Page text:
- The Ghouls never questioned the contract stating they were hired musicians.
Michael Berg now questions.
- Berg asks about correspondence between her and the Ghouls, she says it is common to communicate with band members who are not under contract to Rick Sales Entertainment.
- Berg asks questions about agreements between band members, the contract with Rick Sales etc, but she says she wasn’t involved in the negotiations so doesn’t know.
- She confirms receiving an email in March 2012 from one of the Ghouls asking for money and they were working on it, but the Ghouls did not want to take risks.
- She is asked if she authorised the Ghouls invoicing a higher amount. She again restates that she doesn’t have the power to negotiate, she was told that they could invoice for more.
Ghost Lawsuit: Rick Sales Testimony
Söderlund Björk begins questioning
- He explains the role of his company to make the artist as successful as possible.
- Copia had clear views of what he wanted to achieve with Ghost and had a plan over several years.
- He travelled to Linköping where he met Copia, his wife and children and they discussed Copia’s ideas for Ghost.
- Sales doesn’t know if the Ghouls were equals but Copia was the creative force.
- It became clear that all decisions were made by Copia.
- Says he was never asked to represent Alpha and Air, his deal was with Copia only. In his opinion the Ghouls knew he was Copia’s manager only.
- It was clear they were hired musicians and they would be paid weekly, monthly or per show.
Michael Berg now questions.
- Sales says his agreement was with Ghost. When asked about all six signing the contract, he says he asks all members to sign as he doesn’t know in advance who who was involved in writing the music.
- He says that all signatories have the same rights and responsibilities as Copia.
- Doesn’t know what agreements were in place. Berg pushes him on invoicing details but Berg doesn’t understand the question.
- Berg produces an email he wants to cover with Sales, Björk objects as the email is new evidence which hasn’t been disclosed. Eventually the evidence is approved as both sides intend to use it.
Ghost Lawsuit: Omega Testimony
Michael Berg begins questioning.
- Met Copia in 2001, had known Alpha for a long time too.
- In 2010 Alpha and Copia had recorded an album and were putting together a live band, Omega asked if he could join.
- There was no agreement in place at the time, he thought it would be fun to play live and go overseas. He just knew that he was in and would get to play.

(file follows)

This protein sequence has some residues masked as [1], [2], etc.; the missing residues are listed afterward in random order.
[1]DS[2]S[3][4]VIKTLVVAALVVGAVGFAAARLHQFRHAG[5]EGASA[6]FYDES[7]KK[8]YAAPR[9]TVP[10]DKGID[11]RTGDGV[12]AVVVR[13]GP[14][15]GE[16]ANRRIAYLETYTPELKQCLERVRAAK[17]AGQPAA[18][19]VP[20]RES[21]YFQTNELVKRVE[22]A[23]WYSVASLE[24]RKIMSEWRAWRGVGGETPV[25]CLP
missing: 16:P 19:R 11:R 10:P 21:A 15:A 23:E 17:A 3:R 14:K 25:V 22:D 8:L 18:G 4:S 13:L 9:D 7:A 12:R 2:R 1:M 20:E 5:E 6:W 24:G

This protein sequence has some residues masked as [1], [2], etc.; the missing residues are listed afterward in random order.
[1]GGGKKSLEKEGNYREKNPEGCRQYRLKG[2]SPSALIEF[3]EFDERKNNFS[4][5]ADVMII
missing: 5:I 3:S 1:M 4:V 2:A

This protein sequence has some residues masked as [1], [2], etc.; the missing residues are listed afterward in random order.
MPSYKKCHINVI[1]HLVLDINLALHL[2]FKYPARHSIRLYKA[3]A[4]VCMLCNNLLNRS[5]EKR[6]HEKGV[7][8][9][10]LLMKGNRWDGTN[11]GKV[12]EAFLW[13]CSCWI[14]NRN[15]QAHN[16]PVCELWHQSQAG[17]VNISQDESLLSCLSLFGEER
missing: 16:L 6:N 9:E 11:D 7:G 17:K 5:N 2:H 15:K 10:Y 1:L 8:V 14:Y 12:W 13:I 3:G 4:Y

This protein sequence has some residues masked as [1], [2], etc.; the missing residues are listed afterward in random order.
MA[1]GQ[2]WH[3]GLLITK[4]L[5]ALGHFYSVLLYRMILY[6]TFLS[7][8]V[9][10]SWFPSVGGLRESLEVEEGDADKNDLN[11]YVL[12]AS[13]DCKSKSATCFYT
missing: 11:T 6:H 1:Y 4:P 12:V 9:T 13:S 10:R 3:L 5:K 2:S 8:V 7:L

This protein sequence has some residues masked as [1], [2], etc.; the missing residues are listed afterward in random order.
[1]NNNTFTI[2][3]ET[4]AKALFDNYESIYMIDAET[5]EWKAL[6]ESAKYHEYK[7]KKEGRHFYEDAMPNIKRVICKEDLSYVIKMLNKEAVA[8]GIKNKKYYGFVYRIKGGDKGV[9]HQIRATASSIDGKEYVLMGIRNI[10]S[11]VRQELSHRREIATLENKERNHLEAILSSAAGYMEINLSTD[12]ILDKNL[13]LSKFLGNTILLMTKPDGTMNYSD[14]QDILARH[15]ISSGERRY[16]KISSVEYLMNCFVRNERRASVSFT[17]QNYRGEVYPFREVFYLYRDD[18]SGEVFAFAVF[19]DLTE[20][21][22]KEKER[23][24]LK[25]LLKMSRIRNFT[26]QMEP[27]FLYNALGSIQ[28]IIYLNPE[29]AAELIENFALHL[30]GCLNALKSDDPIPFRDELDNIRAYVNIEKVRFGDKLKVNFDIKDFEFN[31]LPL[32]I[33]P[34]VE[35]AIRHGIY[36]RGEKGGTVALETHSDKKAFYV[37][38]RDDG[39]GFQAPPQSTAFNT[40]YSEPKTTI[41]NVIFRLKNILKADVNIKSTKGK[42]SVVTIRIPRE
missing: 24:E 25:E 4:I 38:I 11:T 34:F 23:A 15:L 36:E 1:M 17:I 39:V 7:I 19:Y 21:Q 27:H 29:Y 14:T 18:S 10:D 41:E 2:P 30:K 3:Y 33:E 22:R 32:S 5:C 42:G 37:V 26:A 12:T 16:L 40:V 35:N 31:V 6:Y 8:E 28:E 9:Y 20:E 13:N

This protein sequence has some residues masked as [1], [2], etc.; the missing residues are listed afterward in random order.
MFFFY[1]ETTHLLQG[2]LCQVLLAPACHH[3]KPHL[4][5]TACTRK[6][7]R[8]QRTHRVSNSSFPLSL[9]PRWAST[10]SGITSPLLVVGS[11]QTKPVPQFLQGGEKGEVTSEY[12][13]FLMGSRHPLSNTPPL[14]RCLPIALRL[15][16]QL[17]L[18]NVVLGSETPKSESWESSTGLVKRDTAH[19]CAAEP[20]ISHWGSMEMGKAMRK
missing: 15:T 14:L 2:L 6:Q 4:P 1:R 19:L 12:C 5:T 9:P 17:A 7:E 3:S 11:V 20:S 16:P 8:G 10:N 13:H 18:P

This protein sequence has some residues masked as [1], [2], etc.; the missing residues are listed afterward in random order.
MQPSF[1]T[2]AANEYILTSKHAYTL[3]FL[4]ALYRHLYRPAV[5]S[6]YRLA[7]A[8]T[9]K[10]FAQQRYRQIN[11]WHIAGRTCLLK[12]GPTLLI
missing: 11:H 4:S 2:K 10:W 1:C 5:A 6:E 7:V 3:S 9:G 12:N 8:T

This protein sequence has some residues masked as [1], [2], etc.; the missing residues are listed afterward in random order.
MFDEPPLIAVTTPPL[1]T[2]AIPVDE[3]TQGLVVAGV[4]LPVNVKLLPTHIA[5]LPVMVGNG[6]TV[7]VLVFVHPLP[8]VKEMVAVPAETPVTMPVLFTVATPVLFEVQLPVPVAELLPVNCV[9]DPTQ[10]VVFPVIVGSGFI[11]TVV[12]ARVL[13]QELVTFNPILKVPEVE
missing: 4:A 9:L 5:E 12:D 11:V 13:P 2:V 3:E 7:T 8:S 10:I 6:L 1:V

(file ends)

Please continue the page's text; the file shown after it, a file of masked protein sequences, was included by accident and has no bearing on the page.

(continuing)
- Says that if Ghost made money it would have gone back into the band to cover costs. Hypothetically if there was a lot of money then he believes it would have been spilt.
- The meeting on March 2nd was to discuss everyone’s roles in the band, a contract and getting a manager.
- He says that the manager should represent everyone in the band.
- They had meetings every Monday but the ones on the 2nd and 11th of March were the main ones.
- There was so much to go over he realised they needed a manager.
- Confirms that they received money from merchandise profit after the New York show.
- Goes on to say that as a member of the band he felt he should have a say in things, says that there was an agreement for an even share of 1/6 each.
- Says that profit from merch and gigs would be split equally.
- Asked about the company that would be formed, Omega was under the impression that all of them were involved as they were asked to suggest names.
- The US company would be used to manage money so he was a part of that as well in his opinion.
- Says that Ghost was a company and he was in the company as far as he was concerned.
- They were going to form a company as they couldn’t form a financial partnership.
- Omega believed that money from a record contract would be split evenly.
Update: Jope777’s translation here is, “Of course, I’m on the album and should have a share.” At this time he hasn’t played on an album, but he did play every song on Infestissumam, then on If You Have Ghosts and Crucified. He also played on the live version of Secular Haze used on the If You Have Ghosts EP.
- There were a lot of gigs coming up and there was anxiety about money as people had to take time off work to play.
- They had to leave their jobs but Ghost wasn’t making money so they couldn’t pay their rent.
- Regarding an email he sent about the financial situation, he doesn’t remember but he thinks he was “pissed off” and so sent the email in anger without talking to the other members.
Update: There was a small part of this I couldn’t work out, it was that he was angry that Copia was in a company and now they were having to negotiate with Copia’s manager instead of speaking to them both together. I didn’t want to misrepresent this statement as it is an important one as Omega seems to acknowledge that the manager didn’t represent the Ghouls.
- His opinion was that if there was no money then he needed to be paid retroactively when there was.
- He wrote music and designed costumes for the band, helped with covers and strategy.
Omega co-wrote two songs, Year Zero and Zenith. Zenith was a bonus track on an extended edition of Meliora while Year Zero is one of Ghost’s best known songs. He also co-wrote Body and Blood, Monstrance Clock, Spirit, From the Pinnacle to the Pit, He Is, Mummy Dust, Majesty and Absolution.
- There was a conference call with Rick Sales where money was discussed because they would be recording in the US. He was angry because they didn’t have money to eat. Universal didn’t have money to pay for a bread roll and Caprisun for them, but had the money to rent the 5th biggest recording studio in the world for them and had the money to fly them out plus to put them up in hotels.
- Says that he wasn’t a hired musician.
- Asked about the second Earth joining (the one involved in the lawsuit), he says that they jointly agreed he should join.